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January 26, 1999

Donald C. Smaltz, Independent Counsel In re Espy, today announced:

A unanimous three-judge panel of the United States Court of Appeals for the District of Columbia Circuit today affirmed the three-count conviction for false statements and 27-month sentence of Ronald H. Blackley, the Chief of Staff to former Secretary of Agriculture Alphonso Michael Espy. On December 1, 1997, a District of Columbia jury convicted Blackley of making false statements on his 1993 Public Financial Disclosure Report by failing to disclose his receipt of $22,000 in 1993 from Mississippi agri-business interests, and lying to federal agents.

In affirming the conviction, the court rejected Blackley=s claims that the prosecution was beyond the Independent Counsel=s jurisdiction, that the indictment failed to adequately advise him of the nature of the charges against him, and the trial court failed to give a specific instruction to the jury on an element of the crime. Circuit Judge Stephen F. Williams, the author of the Court=s opinion, wrote that

Aconcealment of such receipts, especially in the context of a financial disclosure form intended to bring suspicious influences to the surface and in response to questions of inspectors general, tends not only to prevent discovery of underlying crimes such as receipts of bribes or gratuities, but also to reflect the perpetrator=s consciousness of guilt in those receipts.@

In addition to affirming the conviction, the Circuit Court affirmed trial court Judge Royce C. Lamberth=s decision to depart upward from the federal Sentencing Guidelines and impose a 27-month sentence followed by three years= supervised probation. When Judge Lamberth sentenced Blackley, he wrote that

AThis is such a serious crime that it demands an even longer term of imprisonment in this Court's view. This Court has a duty to send a message to other high level government officials, that there is a severe penalty to be paid for providing false information under oath. There is a strong reason to deter such conduct, and to dispel all the nonsense that's being publicly discussed and debated about the seriousness of lying under oath by government officials. A democracy like ours depends on people having trust in our government and its officials.@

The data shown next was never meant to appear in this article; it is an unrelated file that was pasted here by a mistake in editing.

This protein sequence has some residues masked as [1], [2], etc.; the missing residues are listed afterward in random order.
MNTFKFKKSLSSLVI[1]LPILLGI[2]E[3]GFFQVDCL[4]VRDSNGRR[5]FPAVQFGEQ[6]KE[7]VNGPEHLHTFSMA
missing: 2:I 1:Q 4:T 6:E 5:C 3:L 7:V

In affirming the sentence, the Court of Appeals found Judge Lamberth=s decision well-within the broad discretion of the trial court and Amore closely approximat[ing] what would follow for kindred crimes committed by high government officials.@

Most of the DC Circuit=s opinion focused on Blackley=s challenge to the Independent Counsel=s jurisdiction to prosecute him. In pretrial proceedings, Blackley sought support for this proposition in the Department of Justice=s opposition to the Special Division=s decision to refer this matter to the Independent Counsel. Circuit Judge Williams, in addressing the jurisdiction of an Independent Counsel to look into matters Arelated to@ the core areas of the initial inquiry, wrote:

Athe Independent Counsel [must have] enough leeway to investigate and prosecute such matters as are appropriate for him to effectively carry out his mandate. We think such effectiveness can be secured only if the Independent Counsel is at least able to pursue crimes by the original target=s close associates in the field of activity under investigation, including crimes that either are of the same sort as the originally specified set of crimes or are ancillary to the commission or concealment of such crimes.@

Independent Counsel Smaltz stated:

AWe are pleased with the decision of the Circuit Court rejecting the defendant=s challenge to our jurisdiction and affirming his conviction and 27-month sentence. When the jury convicted Mr. Blackley, I remarked that >corrupt activity by a senior executive government official undermines the public=s confidence in the regulatory process and suggests to the public that government largesse goes not necessarily to those most entitled to it -- but to those who are cozy with the regulators or to those who are willing to purchase it.= This decision confirms the obligation of senior government officials to be truthful and act with integrity in the discharge of their duties.@


With the acquittal of former Secretary Espy on December 2, 1998, the Office of Independent Counsel completed its outstanding litigation matters. The Office currently is involved in several appellate matters, preparing its Final Report to Congress and processing records for the National Archives. This office prosecuted a total of 15 cases against 14 individuals, 7 corporations (5 criminal and 2 civil cases) and one law firm, and collected $11,438,000 for the United States Treasury.


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